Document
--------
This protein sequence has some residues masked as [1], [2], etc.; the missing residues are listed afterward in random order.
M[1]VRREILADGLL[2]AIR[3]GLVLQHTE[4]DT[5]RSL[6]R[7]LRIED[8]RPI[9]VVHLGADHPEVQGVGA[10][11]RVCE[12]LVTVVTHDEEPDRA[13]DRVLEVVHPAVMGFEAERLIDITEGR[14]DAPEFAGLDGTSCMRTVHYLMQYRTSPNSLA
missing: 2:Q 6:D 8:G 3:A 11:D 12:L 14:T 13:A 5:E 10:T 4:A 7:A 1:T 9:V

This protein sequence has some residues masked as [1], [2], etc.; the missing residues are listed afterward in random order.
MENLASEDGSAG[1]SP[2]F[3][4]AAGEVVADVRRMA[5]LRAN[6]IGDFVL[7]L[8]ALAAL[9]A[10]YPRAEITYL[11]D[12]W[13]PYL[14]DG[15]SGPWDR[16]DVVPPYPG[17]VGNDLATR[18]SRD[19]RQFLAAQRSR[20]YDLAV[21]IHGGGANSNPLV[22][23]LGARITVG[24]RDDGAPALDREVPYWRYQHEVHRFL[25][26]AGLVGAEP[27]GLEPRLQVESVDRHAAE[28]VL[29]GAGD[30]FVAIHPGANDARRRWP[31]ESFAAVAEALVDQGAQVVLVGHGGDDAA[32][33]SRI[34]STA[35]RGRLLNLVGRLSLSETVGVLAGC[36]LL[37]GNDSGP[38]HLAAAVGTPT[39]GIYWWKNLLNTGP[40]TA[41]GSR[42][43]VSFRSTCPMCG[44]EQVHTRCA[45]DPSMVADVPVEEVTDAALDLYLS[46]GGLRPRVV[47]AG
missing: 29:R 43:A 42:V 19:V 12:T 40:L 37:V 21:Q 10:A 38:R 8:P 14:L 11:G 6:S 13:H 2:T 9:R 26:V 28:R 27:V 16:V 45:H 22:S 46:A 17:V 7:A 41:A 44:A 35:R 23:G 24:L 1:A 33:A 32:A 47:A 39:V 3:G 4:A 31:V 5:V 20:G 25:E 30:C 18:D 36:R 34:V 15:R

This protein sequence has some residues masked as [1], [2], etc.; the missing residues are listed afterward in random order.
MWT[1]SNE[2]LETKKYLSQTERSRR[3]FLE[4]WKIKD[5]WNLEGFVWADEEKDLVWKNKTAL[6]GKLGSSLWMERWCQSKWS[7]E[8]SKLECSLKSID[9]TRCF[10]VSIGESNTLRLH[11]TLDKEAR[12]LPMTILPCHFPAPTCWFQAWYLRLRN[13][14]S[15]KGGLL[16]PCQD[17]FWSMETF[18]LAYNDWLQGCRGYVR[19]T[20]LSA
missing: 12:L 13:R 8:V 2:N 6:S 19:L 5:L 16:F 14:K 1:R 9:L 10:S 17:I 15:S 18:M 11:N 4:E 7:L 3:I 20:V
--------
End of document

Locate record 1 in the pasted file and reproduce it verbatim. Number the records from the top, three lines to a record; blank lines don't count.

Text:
This protein sequence has some residues masked as [1], [2], etc.; the missing residues are listed afterward in random order.
M[1]VRREILADGLL[2]AIR[3]GLVLQHTE[4]DT[5]RSL[6]R[7]LRIED[8]RPI[9]VVHLGADHPEVQGVGA[10][11]RVCE[12]LVTVVTHDEEPDRA[13]DRVLEVVHPAVMGFEAERLIDITEGR[14]DAPEFAGLDGTSCMRTVHYLMQYRTSPNSLA
missing: 2:Q 6:D 8:G 3:A 11:D 12:L 14:T 13:A 5:E 10:T 4:A 7:A 1:T 9:V